The Trump administration has announced a new hurdle for immigrants applying for U.S. permanent residency "green cards."
A larger number of applicants will now be required to have interviews during the application process, the administration said on Aug. 28, according to CNN. While interviews were already required for green card applicants, the requirement was sometimes waived to direct resources toward higher-risk cases.
The new policy, which will start on Oct. 1, comes from Trump's "travel ban," which restricts travel and immigration from a number of countries.
Under the new policy, applicants who are applying for green cards for employment or relatives of refugees and asylum-seekers will have to undergo an interview. Under the current guidelines, employment-based green gard applicants often have their interviews waived, particularly if they have extraordinary abilities.
Others will still be generally exempt from interviews, including parents or fiances of U.S. citizens. The U.S. Citizenship and Immigration Services said it plans to expand interviews in other categories as well.
The USCIS said they would have "enhancements in training and technology" for the increase in interviews.
"This change reflects the administration's commitment to upholding and strengthening the integrity of our nation's immigration system," said James W. McCament, the agency's acting director. "USCIS and our federal partners are working collaboratively to develop more robust screening and vetting procedures for individuals seeking immigration benefits to reside in the United States."
In a press release, the USCIS said the interviews would "provide USCIS officers with the opportunity to verify the information provided in an individual's application, to discover new information that may be relevant to the adjudication process, and to determine the credibility of the individual seeking permanent residence in the United States," according to Breitbart.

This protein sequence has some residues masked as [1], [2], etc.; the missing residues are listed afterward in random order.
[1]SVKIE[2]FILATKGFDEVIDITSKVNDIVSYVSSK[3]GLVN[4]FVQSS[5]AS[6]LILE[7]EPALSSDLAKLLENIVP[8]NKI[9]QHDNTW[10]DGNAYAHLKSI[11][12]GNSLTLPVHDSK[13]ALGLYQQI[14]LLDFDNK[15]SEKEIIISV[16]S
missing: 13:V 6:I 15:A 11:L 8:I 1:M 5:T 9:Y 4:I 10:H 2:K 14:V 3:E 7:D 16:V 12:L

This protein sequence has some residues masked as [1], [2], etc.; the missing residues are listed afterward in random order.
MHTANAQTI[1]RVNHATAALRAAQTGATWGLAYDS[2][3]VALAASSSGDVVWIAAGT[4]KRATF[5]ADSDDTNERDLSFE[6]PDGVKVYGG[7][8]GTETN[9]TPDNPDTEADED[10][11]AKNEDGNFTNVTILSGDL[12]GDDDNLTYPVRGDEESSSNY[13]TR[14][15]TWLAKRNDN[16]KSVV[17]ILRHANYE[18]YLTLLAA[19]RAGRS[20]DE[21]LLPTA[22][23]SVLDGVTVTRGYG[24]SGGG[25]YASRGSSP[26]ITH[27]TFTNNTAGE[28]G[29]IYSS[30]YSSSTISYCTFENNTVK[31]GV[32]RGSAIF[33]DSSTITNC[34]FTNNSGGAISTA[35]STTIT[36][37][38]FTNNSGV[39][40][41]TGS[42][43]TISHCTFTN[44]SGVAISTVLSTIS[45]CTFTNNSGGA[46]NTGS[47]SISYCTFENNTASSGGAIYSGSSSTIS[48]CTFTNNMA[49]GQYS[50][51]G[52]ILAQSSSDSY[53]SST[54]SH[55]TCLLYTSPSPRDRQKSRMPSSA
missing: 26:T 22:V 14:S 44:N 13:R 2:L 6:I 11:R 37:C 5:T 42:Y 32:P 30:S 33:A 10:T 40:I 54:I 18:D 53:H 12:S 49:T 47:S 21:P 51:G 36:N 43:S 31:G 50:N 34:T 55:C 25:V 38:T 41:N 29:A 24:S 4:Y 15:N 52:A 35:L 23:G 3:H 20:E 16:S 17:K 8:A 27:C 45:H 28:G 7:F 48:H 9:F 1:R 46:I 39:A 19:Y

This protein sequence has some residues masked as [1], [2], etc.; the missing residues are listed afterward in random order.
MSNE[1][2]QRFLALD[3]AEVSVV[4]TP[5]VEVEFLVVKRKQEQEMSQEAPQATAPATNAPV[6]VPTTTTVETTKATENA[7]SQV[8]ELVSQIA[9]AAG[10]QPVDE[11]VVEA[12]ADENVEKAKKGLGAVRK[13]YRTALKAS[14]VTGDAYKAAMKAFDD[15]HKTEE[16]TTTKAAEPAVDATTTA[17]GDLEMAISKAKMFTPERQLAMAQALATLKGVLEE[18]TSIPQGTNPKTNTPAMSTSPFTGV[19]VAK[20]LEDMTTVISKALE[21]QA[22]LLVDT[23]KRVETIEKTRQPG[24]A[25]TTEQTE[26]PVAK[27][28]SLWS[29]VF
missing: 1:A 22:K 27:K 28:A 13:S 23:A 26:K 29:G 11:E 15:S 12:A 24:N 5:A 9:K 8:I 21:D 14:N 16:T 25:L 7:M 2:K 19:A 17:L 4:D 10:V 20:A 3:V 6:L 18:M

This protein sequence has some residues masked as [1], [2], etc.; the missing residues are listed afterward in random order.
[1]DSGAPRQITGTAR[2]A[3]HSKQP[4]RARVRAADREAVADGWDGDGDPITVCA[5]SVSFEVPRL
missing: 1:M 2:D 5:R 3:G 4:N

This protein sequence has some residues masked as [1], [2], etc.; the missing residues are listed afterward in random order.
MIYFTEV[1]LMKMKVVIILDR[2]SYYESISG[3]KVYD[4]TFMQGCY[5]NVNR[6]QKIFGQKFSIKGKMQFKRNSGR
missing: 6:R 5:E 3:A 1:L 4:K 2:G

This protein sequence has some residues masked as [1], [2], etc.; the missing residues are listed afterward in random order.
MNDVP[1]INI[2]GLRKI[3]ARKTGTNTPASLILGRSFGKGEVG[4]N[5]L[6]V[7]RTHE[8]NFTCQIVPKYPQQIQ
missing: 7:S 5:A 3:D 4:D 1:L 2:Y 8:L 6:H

The new policy could add time to the process of applying for a green card, in a process that already takes nearly a year, without interviews, for employment-based applications. A tracking pool from the USCIS found in 2016 that those applications took an average of 333 days to process. Around 1 million people each year apply for green cards.
Former USCIS Director Leon Rodriguez criticized the Trump administration's new directive, saying he was "mystified" by the decision. Roridguez added it's hard to know how much the added interviews could slow down the process, but said they "will absolutely have an impact."
"You are applying a limited resource to do this," Rodriguez argued. "The question is, why? Really, in terms of the ways you could be screening people in for interviews, why is employment-based a risk, compared to other categories and other ways that you might screen for risk? And I'm not sure that I'm able to tell you why I would put all employment-based green card applicants at the front of the line for interviews as opposed to anybody else."
"The right way to do this is risk-based," said the former director, who led the agency under former President Barack Obama. "To have evidence as to where your risks are and to use resources based on where your evidence shows you the risks are found ... So of all the areas to use that resource, I'm a little mystified as to why this is one they're focusing on."